The Sherlocks: The down-to-earth band flying the flag for normal people with knockout tunes and fan power behind them
Their success — two top 10 albums so far and high hopes for a third this summer — has been built on hard graft and knockout tunes which go down a storm when played live.
Drummer Brandon Crook insists The Sherlocks have never been fashionable – the golden boys of the industry — but their profile is certainly growing, as demonstrated by Radio 1 giving new single Sirens “record the of week” status.
Nevertheless, Brandon, who founded the band with singer- songwriter brother Kiaran and fellow Bolton on Dearne brothers Andy and Josh Davidson while still at school, is adamant it is fan power that has taken them this far and will carry them forward.
“We feel like we are flying the flag for the normal person,” he says.
“The fans connect with us because we are a band of the people.
“Some bands like to think they’re superstars but we are the most down-to-earth band — I don’t think we could be any more down-to-earth.
“I would say we are the Tyson Fury of music — he’s not fashionable, he’s real and he says it how it is. He’s just real and good at boxing.”
He adds: “We just make good honest music and never feel we are one of those bands that are golden boys.
“We are not the mainstream and we are not necessarily a band that people have heard of.
“It feels like a bit of a gang mentality — it’s cool to be into us because we’ve never been pushed in your face.”
It’s more than a decade on from The Sherlocks starting out playing the Dearne Valley’s pubs and clubs and three years since the Davidsons decided to quit to pursue a different path.
Onto their second album with bassist Trent Jackson and guitarist Alex Procter, the revised line-up doesn’t feel so new anymore, but it still came up in a TV interview recently.
“It feels a bit like old news to us as we've been together so long now, it feels really organic,” says Brandon.
“It just works really well and everybody has their own role.
“It’s so much more rewarding to do it for yourselves.
“If we get another top ten album, it will mean so much as we have done it for ourselves.
“It will all be down to fan power, which is what this band has been based on from the start.”
The hard work and attention to detail extends to designing an attractive vinyl package for fans to cherish.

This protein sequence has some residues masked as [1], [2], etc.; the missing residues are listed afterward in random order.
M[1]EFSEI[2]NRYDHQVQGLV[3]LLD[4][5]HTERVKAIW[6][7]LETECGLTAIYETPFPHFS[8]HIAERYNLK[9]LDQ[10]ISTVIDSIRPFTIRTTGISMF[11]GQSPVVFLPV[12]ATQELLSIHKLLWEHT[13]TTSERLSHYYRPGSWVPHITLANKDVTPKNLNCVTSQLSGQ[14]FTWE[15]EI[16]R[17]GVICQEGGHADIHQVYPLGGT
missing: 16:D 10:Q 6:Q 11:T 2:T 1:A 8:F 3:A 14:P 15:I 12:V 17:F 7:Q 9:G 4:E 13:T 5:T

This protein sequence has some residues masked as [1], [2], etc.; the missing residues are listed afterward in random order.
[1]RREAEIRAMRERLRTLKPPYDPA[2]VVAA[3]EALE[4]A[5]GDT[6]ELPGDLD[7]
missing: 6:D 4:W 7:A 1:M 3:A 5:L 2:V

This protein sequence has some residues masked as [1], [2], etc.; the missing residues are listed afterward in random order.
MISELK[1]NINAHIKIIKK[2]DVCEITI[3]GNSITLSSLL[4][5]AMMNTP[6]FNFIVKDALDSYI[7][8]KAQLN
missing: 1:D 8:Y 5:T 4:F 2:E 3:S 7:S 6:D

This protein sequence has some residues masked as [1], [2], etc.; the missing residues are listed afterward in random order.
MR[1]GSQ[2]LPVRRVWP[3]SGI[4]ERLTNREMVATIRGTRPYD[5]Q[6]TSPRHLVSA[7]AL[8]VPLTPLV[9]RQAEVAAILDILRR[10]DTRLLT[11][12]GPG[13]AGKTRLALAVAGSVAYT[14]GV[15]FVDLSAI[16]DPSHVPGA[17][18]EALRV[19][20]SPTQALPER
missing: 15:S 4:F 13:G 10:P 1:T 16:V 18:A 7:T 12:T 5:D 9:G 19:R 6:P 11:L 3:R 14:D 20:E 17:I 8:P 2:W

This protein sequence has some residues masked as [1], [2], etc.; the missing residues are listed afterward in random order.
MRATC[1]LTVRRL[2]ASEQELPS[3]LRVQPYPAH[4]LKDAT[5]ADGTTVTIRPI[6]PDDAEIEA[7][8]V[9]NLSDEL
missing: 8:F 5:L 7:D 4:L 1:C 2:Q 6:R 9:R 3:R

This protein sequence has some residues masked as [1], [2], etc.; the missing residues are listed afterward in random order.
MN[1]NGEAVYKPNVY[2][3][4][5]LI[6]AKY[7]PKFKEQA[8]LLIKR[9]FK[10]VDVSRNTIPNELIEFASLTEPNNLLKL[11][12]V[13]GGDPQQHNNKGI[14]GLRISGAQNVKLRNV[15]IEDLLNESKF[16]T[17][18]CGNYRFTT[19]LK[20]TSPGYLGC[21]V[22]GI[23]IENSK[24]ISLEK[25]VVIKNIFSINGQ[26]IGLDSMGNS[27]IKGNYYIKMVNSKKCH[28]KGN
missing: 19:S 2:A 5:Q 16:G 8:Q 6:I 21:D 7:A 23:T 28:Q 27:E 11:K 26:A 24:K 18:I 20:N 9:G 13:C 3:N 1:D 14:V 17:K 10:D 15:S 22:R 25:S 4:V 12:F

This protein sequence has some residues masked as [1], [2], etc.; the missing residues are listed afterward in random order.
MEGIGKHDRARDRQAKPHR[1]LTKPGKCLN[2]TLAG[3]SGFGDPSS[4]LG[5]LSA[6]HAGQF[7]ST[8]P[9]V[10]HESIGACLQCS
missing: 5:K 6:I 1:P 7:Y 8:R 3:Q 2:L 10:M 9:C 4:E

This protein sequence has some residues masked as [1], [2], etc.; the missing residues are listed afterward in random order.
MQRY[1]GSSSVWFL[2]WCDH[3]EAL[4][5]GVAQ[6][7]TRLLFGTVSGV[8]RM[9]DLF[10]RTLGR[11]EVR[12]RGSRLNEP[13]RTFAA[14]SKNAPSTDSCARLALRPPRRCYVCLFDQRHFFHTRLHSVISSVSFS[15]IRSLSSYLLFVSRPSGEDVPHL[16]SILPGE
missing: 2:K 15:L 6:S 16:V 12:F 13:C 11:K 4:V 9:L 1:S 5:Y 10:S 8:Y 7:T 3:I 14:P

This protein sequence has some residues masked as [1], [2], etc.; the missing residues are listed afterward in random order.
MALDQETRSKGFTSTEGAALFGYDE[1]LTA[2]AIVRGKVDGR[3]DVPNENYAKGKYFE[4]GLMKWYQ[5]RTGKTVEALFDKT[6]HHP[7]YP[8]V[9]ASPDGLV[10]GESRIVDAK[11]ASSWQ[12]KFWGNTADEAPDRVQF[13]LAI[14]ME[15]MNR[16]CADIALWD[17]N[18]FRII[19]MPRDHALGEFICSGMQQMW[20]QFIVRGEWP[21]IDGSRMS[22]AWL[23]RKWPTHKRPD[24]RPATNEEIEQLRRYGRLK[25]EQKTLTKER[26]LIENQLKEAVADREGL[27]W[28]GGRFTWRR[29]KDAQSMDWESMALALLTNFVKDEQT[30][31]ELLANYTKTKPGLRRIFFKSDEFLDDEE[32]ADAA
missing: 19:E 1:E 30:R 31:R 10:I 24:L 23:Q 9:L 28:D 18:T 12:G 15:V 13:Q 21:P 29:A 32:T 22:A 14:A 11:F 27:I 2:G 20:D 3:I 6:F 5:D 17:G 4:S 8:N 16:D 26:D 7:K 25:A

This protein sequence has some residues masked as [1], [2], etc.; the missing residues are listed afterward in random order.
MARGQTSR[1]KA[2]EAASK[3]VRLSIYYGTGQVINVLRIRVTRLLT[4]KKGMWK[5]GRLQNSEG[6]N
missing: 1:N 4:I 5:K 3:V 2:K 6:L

While debut Live for the Moment had a mostly black theme, follow-up Under Your Sky an ice-cool look and World I Understand a clock motif, forthcoming LP People Like Me & You will be all about a stark yellow and black combination.
The tone was set by Sirens, with its intriguing artwork.
“It looks like two people walking but also you can see a handprint,” Brandon says. “People can take what they want from it.
“We do a lot of work to make the artwork the best it can be.
“We go through hundreds of photos and put them all in a WhatsApp group.
“In this case, we found this drawing online.
“We just emailed the artist and said: ‘We love your drawing and we’d like to put it on our album.’
“It fits with the theme of People Like Me & You.
“The whole theme of the album is about our fans and seeing how far we can take it together.”
Speaking of the fans, Brandon says he and his bandmates are always happy to have a chat and a photo.
“We sometimes go out for a pint before a gig and normally everyone is really chilled,” he adds.
“People realise we are just normal lads.
“We’ve met some characters over the years but 999 out of 1,000 are spot on – I can’t remember the last time we had any trouble.
“Quite often, what I get is someone just saying: ‘I’ve heard the new tune — it’s a banger.’”
Brandon and Kiaran are regulars at Hillsborough and Brandon says he does sometimes gets star-spotted — on one notable occasion, a fan filmed him celebrating a goal and then posted it on Instagram and on another, a supporter sat next to him for the entire game before speaking up.
The brothers’ Sheffield Wednesday immortalisation came when they were asked to model the new kit.
Brandon recalls: “The weirdest moment was when I went into the toilets and I was having a wee and there was me and Kieran on a poster on the wall. That was a surreal moment.
“It still does not seem right, things like that. You see yourself on the TV and that’s also weird.
“And when we played this festival in Spain, the crowd was chanting ‘Yorkshire, Yorkshire’ at us!”
They may never get used to being in the public eye, but the Crooks have been around the block a bit — “We’re not spring chickens in this game,” Brandon admits.
They’ve seen all sides of musicians, from the self-involved and diva-esque to the surprisingly normal.
Liam Gallagher is one of their favourites so far — the ex-Oasis frontman signed The Sherlocks up to support his UK tour and proved to be “really normal, dead sound”, while Richard Ashcroft came across as “a total gent”.
Brandon adds: “He was quite happy to talk to us and was still chatting about in-ear monitors at one gig as his band was starting to play his opening song – he wasn’t bothered.”
Feeling comfortable in such company without ever feeling part of the furniture is maybe what’s carried The Sherlocks so far — and could see them emulate fellow South Yorkshire indies The Reytons in taking the No 1 spot when the album emerges in August.
Brandon concludes: “If we do have a chance to get to number one we are obviously going for it, but as long as we keep putting out good music, I’m happy.”
Sirens is out now and People Like Me & You is available to pre-order.